# How to show that $\frac{1}{\theta}$ is a flat prior for $\log\theta$? [duplicate]

I do not really understand what the statement even means.

To my understanding, a prior $$p(\theta)$$ is said to be flat if $$p(\theta) =$$ constant $$\forall \theta,$$ where $$p(\theta)$$ is the prior distribution.

How do I show that $$\frac{1}{\theta} =$$ constant $$\forall\log\theta$$?

I am quite confused.

## marked as duplicate by Glen_b♦ self-study StackExchange.ready(function() { if (StackExchange.options.isMobile) return; $('.dupe-hammer-message-hover:not(.hover-bound)').each(function() { var$hover = $(this).addClass('hover-bound'),$msg = $hover.siblings('.dupe-hammer-message');$hover.hover( function() { $hover.showInfoMessage('', { messageElement:$msg.clone().show(), transient: false, position: { my: 'bottom left', at: 'top center', offsetTop: -7 }, dismissable: false, relativeToBody: true }); }, function() { StackExchange.helpers.removeMessages(); } ); }); }); Dec 29 '18 at 2:52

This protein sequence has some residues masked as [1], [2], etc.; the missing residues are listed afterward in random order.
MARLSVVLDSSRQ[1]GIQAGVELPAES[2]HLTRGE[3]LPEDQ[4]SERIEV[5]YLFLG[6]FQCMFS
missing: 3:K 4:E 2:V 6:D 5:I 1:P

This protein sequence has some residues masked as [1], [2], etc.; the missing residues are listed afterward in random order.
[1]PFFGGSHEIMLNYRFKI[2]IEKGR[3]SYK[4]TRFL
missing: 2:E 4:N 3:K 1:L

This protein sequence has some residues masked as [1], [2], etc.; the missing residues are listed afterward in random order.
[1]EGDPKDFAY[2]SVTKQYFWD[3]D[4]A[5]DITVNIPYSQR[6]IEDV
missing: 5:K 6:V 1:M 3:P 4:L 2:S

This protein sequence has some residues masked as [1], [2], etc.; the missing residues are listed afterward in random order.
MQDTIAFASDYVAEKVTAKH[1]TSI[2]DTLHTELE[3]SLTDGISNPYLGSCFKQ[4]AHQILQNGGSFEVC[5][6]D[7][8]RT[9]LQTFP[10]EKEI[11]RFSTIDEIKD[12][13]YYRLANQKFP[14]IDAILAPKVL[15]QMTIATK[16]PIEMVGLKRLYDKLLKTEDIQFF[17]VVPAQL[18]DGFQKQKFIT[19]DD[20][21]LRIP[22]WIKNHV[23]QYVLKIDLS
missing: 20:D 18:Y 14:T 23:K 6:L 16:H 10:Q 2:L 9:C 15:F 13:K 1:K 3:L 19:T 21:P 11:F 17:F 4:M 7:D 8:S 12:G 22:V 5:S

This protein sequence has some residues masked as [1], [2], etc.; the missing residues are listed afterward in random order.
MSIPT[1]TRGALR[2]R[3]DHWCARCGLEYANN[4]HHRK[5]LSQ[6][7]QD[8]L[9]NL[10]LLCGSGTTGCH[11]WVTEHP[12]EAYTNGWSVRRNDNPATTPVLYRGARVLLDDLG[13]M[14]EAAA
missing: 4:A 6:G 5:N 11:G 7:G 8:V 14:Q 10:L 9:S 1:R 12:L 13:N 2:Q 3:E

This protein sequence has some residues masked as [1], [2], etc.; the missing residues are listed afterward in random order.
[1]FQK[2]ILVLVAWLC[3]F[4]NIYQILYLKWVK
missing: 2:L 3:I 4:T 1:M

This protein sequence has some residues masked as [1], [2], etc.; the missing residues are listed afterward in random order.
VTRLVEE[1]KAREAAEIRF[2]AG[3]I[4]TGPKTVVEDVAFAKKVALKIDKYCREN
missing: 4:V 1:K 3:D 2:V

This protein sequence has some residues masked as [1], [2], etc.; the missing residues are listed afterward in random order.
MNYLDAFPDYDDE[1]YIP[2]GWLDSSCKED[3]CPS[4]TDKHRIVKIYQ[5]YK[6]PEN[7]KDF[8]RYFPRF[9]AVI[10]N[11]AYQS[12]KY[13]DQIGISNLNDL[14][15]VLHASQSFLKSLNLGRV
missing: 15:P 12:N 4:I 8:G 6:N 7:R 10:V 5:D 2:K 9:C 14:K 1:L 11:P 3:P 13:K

• $1/\theta$ is the Jacobian on the transformation... the constant is all that's left – Glen_b Dec 29 '18 at 2:52

Let $$\phi = \log \theta$$ denote the log-transformed parameter, and differentiate to get $$d\phi = d \theta / \theta$$. Now, using the improper uniform prior $$p(\phi) \propto 1$$ for the log-transformed parameter, and applying the standard rule for transformations of random variables you get:

$$p(\theta) = p(\phi) \cdot \Bigg| \frac{d\phi}{d\theta} \Bigg| \propto 1 \cdot \frac{1}{\theta} = \frac{1}{\theta}.$$